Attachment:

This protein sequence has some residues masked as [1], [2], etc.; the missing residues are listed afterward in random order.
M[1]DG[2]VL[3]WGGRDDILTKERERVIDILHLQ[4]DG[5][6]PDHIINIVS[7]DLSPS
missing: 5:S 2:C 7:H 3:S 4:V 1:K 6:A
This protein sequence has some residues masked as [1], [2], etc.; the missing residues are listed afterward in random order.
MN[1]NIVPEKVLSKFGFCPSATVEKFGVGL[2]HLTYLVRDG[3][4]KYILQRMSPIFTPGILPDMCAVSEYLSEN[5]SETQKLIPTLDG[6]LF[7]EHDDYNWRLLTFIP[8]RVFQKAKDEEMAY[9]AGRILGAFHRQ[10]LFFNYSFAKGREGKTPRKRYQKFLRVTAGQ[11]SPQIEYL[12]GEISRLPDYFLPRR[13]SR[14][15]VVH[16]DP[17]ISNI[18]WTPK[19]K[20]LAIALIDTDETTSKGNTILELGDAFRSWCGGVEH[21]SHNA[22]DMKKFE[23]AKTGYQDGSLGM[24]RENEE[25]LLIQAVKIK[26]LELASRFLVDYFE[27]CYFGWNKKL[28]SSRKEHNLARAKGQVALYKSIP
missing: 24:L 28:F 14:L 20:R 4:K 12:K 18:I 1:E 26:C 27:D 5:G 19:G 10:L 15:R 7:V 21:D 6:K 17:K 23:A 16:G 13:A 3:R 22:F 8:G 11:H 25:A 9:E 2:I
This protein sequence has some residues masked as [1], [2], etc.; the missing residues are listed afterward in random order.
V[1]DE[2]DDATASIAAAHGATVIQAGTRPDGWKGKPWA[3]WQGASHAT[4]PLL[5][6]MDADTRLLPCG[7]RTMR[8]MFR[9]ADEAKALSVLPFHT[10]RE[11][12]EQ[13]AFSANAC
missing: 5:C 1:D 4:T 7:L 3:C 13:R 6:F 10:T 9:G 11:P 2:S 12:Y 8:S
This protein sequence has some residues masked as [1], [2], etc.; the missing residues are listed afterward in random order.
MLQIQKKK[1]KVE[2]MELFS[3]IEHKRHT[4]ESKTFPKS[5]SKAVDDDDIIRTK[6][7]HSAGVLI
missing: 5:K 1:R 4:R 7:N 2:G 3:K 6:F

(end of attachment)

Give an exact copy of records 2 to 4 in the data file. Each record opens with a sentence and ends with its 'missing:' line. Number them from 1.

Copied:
This protein sequence has some residues masked as [1], [2], etc.; the missing residues are listed afterward in random order.
MN[1]NIVPEKVLSKFGFCPSATVEKFGVGL[2]HLTYLVRDG[3][4]KYILQRMSPIFTPGILPDMCAVSEYLSEN[5]SETQKLIPTLDG[6]LF[7]EHDDYNWRLLTFIP[8]RVFQKAKDEEMAY[9]AGRILGAFHRQ[10]LFFNYSFAKGREGKTPRKRYQKFLRVTAGQ[11]SPQIEYL[12]GEISRLPDYFLPRR[13]SR[14][15]VVH[16]DP[17]ISNI[18]WTPK[19]K[20]LAIALIDTDETTSKGNTILELGDAFRSWCGGVEH[21]SHNA[22]DMKKFE[23]AKTGYQDGSLGM[24]RENEE[25]LLIQAVKIK[26]LELASRFLVDYFE[27]CYFGWNKKL[28]SSRKEHNLARAKGQVALYKSIP
missing: 24:L 28:F 14:L 20:R 4:K 12:K 18:I 1:E 26:C 27:D 5:G 19:G 10:L 15:R 7:V 21:D 6:K 17:K 23:A 16:G 13:A 3:R 22:F 8:G 11:H 25:A 9:E 2:I
This protein sequence has some residues masked as [1], [2], etc.; the missing residues are listed afterward in random order.
V[1]DE[2]DDATASIAAAHGATVIQAGTRPDGWKGKPWA[3]WQGASHAT[4]PLL[5][6]MDADTRLLPCG[7]RTMR[8]MFR[9]ADEAKALSVLPFHT[10]RE[11][12]EQ[13]AFSANAC
missing: 5:C 1:D 4:T 7:L 3:C 13:R 6:F 10:T 9:G 11:P 2:S 12:Y 8:S
This protein sequence has some residues masked as [1], [2], etc.; the missing residues are listed afterward in random order.
MLQIQKKK[1]KVE[2]MELFS[3]IEHKRHT[4]ESKTFPKS[5]SKAVDDDDIIRTK[6][7]HSAGVLI
missing: 5:K 1:R 4:R 7:N 2:G 3:K 6:F